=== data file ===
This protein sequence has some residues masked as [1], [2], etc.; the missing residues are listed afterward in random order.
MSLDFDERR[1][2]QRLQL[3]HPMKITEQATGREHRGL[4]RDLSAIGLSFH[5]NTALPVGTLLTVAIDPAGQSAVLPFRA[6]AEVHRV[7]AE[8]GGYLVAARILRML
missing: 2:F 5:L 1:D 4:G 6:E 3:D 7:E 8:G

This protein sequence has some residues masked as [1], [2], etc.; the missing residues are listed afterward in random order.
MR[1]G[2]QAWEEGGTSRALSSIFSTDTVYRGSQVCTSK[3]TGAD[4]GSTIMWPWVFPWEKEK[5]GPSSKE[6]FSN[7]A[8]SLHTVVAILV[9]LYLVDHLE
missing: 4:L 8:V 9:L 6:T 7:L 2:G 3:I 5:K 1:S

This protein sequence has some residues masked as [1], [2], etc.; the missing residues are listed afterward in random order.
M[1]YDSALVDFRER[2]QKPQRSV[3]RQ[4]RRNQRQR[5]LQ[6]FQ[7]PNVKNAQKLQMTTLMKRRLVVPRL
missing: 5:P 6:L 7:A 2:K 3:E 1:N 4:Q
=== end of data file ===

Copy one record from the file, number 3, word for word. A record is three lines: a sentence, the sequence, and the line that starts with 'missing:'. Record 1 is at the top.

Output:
This protein sequence has some residues masked as [1], [2], etc.; the missing residues are listed afterward in random order.
M[1]YDSALVDFRER[2]QKPQRSV[3]RQ[4]RRNQRQR[5]LQ[6]FQ[7]PNVKNAQKLQMTTLMKRRLVVPRL
missing: 5:P 6:L 7:A 2:K 3:E 1:N 4:Q